I was enjoying a warm Tuesday afternoon. Ogling the size of my birdhouse gourds and fretting over the lack of flowers near the pumpkin patch when something orange caught my eye. A monarch butterfly soared over the fence and into my little garden. It darted past the cosmos, over the Indian blanket flowers, lingered around the Queen Anne's lace, past the native mallow and buckwheat and then . . . over the other fence and into my neighbor's yard.
What the heck? I've planted four - no five - patches of milkweed this year. Granted, the plants in two of those patches are pretty small. Meager pickings but still!? I was sure that my neighbor didn't have much more to offer. Or her neighbor.
If you have been reading this blog for the past six months or following me on Twitter, you've read about the plummet in monarch butterfly population. You've read my pleas to plant milkweed. You have learned how I visited a 4H group and girl scout troop, sharing milkweed seeds and teaching them how to grow the plants from seed.
Was it all for naught, I wondered. Am I naive to think that little old me can make a difference? That the plant I grow here, in my half acre surrounded by suburbia, can have an impact on floundering wildlife populations? How in the heck would a monarch butterfly even find my lowly clusters of milkweed?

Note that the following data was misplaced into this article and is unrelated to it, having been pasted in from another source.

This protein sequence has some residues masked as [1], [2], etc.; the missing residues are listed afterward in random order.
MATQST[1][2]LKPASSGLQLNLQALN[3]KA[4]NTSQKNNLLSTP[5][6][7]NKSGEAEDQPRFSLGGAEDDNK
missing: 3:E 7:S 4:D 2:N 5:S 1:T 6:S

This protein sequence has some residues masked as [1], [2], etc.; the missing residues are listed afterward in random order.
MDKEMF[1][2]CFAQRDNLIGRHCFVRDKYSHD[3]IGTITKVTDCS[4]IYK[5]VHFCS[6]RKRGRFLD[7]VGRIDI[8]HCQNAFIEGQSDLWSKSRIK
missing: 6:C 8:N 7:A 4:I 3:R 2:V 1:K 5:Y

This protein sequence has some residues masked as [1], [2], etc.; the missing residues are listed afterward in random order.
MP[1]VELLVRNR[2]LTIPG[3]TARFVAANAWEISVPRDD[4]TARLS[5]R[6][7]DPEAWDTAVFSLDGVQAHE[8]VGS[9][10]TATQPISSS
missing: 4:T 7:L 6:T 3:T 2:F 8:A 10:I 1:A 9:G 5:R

At 7pm that evening, though, my questions were answered.
My milkweed patch was not for nothing. After a long day of searching, a monarch butterfly found one of my clusters.
She sipped the nectar.
She laid some eggs!! (Ignore the photobombing ladybug. She is just getting rid of some aphids.)
Fall is the ideal time in many places to grow milkweed from seed. If you want to be part of something big, if you want to help save an iconic, breathtakingly beautiful species, if you want to make a difference, plant some milkweed!
To learn more about how to help monarch butterflies or where to get milkweed native to your area, visit Monarch Watch and Bring Back the Monarchs.
This post is part of the Homestead Barn Hop, Backyard Farming Connection, Maple Hill Hop, Green Thumb Thursday and Tuesday Garden Party.